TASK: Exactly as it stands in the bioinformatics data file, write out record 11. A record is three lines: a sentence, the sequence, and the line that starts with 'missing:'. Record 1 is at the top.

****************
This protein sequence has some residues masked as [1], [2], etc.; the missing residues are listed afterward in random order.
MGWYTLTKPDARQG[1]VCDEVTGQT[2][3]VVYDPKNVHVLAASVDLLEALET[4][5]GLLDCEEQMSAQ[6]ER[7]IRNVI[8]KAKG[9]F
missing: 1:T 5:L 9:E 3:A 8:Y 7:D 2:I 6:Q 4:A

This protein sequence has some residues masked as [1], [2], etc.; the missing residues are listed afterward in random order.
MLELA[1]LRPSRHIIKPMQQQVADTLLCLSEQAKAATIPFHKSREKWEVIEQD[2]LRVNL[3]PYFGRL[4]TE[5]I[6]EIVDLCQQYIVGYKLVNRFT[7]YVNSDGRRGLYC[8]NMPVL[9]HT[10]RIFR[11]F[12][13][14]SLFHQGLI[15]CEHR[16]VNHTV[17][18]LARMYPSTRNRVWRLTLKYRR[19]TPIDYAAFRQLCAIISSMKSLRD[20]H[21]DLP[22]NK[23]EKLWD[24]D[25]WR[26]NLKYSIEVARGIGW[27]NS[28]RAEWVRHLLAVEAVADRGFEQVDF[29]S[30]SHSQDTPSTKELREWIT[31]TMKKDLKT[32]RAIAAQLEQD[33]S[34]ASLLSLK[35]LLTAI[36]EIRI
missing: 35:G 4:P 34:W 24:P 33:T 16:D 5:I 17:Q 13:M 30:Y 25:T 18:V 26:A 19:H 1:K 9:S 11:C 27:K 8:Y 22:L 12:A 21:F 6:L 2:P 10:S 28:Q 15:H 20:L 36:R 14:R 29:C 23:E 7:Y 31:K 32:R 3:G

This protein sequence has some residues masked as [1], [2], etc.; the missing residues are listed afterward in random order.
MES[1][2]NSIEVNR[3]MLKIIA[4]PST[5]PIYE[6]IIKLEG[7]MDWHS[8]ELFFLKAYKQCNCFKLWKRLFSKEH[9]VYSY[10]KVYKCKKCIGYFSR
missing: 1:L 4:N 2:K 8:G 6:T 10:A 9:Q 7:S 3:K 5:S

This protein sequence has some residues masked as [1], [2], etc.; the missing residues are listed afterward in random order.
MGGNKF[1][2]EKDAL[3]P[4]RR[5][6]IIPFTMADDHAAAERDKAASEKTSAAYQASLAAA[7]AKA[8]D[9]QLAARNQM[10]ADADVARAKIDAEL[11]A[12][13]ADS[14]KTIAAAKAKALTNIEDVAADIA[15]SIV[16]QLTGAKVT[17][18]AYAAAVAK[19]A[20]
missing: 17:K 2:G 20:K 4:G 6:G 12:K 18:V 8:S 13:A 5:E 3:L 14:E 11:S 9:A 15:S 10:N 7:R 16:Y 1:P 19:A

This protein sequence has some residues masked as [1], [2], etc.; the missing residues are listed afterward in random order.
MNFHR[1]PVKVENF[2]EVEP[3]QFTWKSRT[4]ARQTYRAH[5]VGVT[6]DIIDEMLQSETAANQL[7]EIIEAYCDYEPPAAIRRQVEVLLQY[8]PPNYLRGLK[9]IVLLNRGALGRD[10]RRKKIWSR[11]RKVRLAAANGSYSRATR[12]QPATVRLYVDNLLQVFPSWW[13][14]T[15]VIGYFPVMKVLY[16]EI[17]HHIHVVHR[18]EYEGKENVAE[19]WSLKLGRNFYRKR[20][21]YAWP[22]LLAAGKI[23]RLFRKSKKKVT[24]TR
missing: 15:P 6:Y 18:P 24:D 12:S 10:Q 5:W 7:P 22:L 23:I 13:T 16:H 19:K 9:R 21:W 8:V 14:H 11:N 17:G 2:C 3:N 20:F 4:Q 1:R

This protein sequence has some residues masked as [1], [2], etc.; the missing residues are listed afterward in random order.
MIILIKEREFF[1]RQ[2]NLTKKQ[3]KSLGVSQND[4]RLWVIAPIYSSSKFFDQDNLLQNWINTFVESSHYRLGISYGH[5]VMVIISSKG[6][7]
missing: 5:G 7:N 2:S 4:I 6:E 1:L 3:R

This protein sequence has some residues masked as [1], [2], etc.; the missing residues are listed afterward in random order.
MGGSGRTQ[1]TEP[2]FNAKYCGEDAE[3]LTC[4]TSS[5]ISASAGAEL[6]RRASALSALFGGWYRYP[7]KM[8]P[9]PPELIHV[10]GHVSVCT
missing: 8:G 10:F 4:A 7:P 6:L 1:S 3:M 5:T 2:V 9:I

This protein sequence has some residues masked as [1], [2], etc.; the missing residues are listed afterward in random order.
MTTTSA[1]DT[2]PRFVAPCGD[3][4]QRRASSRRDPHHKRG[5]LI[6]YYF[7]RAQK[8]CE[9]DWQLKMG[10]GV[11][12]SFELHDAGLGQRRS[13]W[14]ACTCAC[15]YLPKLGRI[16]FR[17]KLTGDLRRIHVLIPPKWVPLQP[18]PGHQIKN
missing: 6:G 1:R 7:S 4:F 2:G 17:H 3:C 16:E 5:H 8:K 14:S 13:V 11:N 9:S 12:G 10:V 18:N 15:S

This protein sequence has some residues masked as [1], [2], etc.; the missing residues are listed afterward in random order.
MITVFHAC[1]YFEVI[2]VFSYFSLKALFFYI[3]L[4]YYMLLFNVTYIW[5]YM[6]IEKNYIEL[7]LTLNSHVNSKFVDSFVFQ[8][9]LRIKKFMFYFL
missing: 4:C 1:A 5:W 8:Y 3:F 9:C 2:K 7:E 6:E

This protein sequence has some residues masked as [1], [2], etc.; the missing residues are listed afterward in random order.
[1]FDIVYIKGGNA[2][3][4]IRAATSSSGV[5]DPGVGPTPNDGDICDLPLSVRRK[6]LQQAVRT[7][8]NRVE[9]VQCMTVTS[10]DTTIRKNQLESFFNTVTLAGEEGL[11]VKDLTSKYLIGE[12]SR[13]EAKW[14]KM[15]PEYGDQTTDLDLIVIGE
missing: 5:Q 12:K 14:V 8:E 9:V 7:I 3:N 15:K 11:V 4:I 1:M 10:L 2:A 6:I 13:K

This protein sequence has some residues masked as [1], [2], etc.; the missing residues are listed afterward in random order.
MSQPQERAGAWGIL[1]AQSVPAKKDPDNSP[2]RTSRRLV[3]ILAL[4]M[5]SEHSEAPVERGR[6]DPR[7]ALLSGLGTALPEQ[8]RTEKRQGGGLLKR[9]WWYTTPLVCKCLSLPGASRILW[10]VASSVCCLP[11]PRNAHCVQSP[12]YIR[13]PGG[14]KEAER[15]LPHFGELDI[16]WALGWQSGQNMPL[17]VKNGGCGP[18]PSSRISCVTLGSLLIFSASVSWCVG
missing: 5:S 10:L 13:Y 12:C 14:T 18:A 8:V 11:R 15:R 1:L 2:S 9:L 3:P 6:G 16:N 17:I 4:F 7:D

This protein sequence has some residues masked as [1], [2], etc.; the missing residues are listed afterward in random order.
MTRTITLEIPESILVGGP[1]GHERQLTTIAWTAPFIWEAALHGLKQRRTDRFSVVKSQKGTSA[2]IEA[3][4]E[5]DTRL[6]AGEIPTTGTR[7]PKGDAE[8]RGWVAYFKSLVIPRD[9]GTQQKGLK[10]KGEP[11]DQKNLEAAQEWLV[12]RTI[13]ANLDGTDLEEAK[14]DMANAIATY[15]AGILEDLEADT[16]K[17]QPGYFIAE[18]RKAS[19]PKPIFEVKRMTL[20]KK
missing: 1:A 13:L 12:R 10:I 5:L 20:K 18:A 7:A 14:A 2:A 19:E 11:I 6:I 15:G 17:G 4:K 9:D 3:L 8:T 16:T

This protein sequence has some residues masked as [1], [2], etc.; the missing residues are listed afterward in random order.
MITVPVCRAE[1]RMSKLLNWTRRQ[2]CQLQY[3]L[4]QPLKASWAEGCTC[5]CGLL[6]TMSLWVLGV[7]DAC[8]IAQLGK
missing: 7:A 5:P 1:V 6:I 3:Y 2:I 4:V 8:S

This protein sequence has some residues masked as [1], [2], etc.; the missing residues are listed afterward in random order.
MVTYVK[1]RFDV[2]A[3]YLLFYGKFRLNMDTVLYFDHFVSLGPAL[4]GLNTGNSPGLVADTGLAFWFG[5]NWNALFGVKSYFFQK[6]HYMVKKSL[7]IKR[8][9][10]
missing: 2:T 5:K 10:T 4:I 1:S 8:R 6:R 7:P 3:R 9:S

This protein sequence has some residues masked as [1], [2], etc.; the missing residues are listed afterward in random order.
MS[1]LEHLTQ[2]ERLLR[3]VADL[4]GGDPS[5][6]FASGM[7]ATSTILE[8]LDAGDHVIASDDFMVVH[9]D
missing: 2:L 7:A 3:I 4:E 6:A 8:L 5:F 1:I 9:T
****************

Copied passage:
This protein sequence has some residues masked as [1], [2], etc.; the missing residues are listed afterward in random order.
MSQPQERAGAWGIL[1]AQSVPAKKDPDNSP[2]RTSRRLV[3]ILAL[4]M[5]SEHSEAPVERGR[6]DPR[7]ALLSGLGTALPEQ[8]RTEKRQGGGLLKR[9]WWYTTPLVCKCLSLPGASRILW[10]VASSVCCLP[11]PRNAHCVQSP[12]YIR[13]PGG[14]KEAER[15]LPHFGELDI[16]WALGWQSGQNMPL[17]VKNGGCGP[18]PSSRISCVTLGSLLIFSASVSWCVG
missing: 5:S 10:L 13:Y 12:C 14:T 18:A 8:V 11:R 15:R 1:L 2:S 9:L 3:P 6:G 16:N 17:I 4:F 7:D